The great poet Maya Angelou once said, “Prejudice is a burden that confuses the past, threatens the future and renders the present inaccessible.” During a tough girls soccer game mid-season, a player from a Frederick County Public School used a racial slur against a player on the Frederick High School team. More recently on November 1st, a volleyball player from the same school repeatedly used a different racial slur to Frederick cheerleaders. The fact that these two incidents happened within 2 months of each other is horrendous, and a poor reflection of the school system. These incidents were the ones reported, with many of our students being able to describe at least one instance of racial abuse they’ve encountered in the county. Although seemingly small moments in the grand scheme of this school system’s and the individual players’ history, they will forever leave an impact on our school.
Words are a funny thing. They can help build cities or they can tear them down. The players, much like other members of our county, probably don’t understand the power of their words, coming from a place of privilege. This leads to preconceived stereotypes and harmful incidents, like those that have occurred. According to the news, rumors, and social media Frederick High is a violent school filled with kids with no future. What is not public knowledge is the resilience of our school, and our community. According to FCPS statistics, 72.2% of the members of our community are a racial minority, 44.4% of kids in our school receive free or reduced lunch, 13.9% of our students are English Learners, and 9.6% of our student body have special needs. The adversities that come with these statistics are often not mentioned, but they are powerful when considered. Our students have to translate bills, papers, conversations, and more for their parents. They have to take care of siblings, which often requires them to miss school or extracurriculars like soccer. Most of our students have jobs, not just to save for the new iPhone, but to contribute to their families’ incomes. They go hungry during the weekends when the school is not there to provide breakfast, lunch, and dinner. Members of our student body are currently struggling with homelessness, and instead of worrying about their homecoming dress, they worry about where they’re going to sleep that night. Our students have to watch how they express themselves to the public to avoid being labeled, and still face discrimination everywhere they go.
Despite this adversity, our students have thrived. In 2017 alone, we had state championships in girls’ basketball and girl’s outdoor track and field. In the fall, one of our golfers and the boys’ soccer team were victorious in the CMC Championship. Two years ago, our girl’s 4 X 200m outdoor track team won nationals! Individually, our athletes also thrive with almost Olympic qualifying times in track, scoring 47 points in state basketball finals, winning states individually, and committing to prestigious universities. Academically, around 90% of our students attend community college, four-year college or business or technical schools despite facing these odds. Our SAT scores are consistently better than Maryland’s and the country’s averages. Socially, we do not have large cliques who dominate the school. We are accepting, and you can sit with academically gifted students one day, and members of the drama department the next. Our staff inspires us as well, through single handedly organizing a Model United Nations conference or developing a whole new LYNX program.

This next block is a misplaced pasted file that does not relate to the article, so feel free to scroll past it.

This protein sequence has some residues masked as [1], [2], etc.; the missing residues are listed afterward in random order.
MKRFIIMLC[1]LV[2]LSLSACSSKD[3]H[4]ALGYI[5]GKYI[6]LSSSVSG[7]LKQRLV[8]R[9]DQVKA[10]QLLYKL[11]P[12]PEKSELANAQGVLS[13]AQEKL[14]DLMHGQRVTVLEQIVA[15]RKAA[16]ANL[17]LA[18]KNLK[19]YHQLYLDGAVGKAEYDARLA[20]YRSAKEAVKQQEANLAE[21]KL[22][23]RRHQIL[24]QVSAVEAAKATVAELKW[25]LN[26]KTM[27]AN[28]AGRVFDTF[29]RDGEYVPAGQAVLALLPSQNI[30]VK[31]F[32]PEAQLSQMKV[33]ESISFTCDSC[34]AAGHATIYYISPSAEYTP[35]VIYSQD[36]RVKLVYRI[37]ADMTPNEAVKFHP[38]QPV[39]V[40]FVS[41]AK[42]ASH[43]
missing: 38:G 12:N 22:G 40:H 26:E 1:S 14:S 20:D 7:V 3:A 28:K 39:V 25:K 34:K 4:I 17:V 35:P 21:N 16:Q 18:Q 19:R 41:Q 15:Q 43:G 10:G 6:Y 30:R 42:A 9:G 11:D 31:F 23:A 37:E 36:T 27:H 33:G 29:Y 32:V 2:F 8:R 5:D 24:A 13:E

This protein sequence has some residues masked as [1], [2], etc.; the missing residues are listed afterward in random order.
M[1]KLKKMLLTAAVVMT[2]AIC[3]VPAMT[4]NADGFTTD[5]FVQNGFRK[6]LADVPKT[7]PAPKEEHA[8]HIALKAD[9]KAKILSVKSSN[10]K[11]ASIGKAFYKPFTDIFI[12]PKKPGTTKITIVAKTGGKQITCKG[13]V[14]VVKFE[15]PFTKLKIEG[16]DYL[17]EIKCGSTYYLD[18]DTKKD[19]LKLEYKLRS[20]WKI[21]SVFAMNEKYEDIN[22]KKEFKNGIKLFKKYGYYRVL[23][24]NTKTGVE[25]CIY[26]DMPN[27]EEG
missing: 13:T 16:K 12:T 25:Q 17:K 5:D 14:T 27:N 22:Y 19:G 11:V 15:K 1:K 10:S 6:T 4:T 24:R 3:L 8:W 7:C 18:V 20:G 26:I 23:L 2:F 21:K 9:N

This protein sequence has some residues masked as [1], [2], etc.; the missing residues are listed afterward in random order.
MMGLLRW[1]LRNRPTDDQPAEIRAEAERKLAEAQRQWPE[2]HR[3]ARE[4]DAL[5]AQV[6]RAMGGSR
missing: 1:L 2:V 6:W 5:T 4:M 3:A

The student who was insulted during the girls’ soccer game is an excellent example of the spirit of Frederick High School. She is bilingual and translates for her parents, works another job on top of school and sports, takes care of her siblings, and is planning on going to community college. Statistically about 46% of the girls on the soccer team are at least bilingual, and one player even speaks five languages.
When insults are hurled about our students’ ethnicities, stereotypes and prejudice are perpetrated. Words seem harmless until it’s the 1000th time you’ve been called something, and you start to believe you can only achieve what the stereotypes say. This attitude leads to institutional racism in jobs, schools, and public places. This attitude also leads to African-Americans and Hispanics making up 56% of incarcerated people while only being 32% of the nation’s population according to the National Association for the Advancement of Colored People. It causes police brutality, discrimination in the workplace, and racially motivated crimes.
Frederick High is a diverse and unique school. It brings together people of all backgrounds and offers them support and opportunities for the future. The amazing teachers and coaches provide a safe space for individuals to nurture their talents and achieve beyond what they can dream. Please learn from these experiences that Frederick High School is not the punch line to a joke, but a multi-layered school that beats the odds every day. We need community discussions in schools and in homes about privilege, and how to utilize it. We need support from all schools and all officials to recognize and teach lessons about these incidents when they occur. We need everyone to look for more information from the internet, libraries, conversations with students, and other resources to help dispel the stigma surrounding the school instead of relying on hearsay. Please stop the cycle of using racist words and then giving insincere apologies, if one is given at all. Please talk to our community and understand the struggles we face every day before spreading unfounded negativity. I am not telling you these struggles for your pity, I am sharing them to demonstrate the respect we deserve. Change starts with one step and by deciding not to use that racial slur or condoning it, a leap will be taken.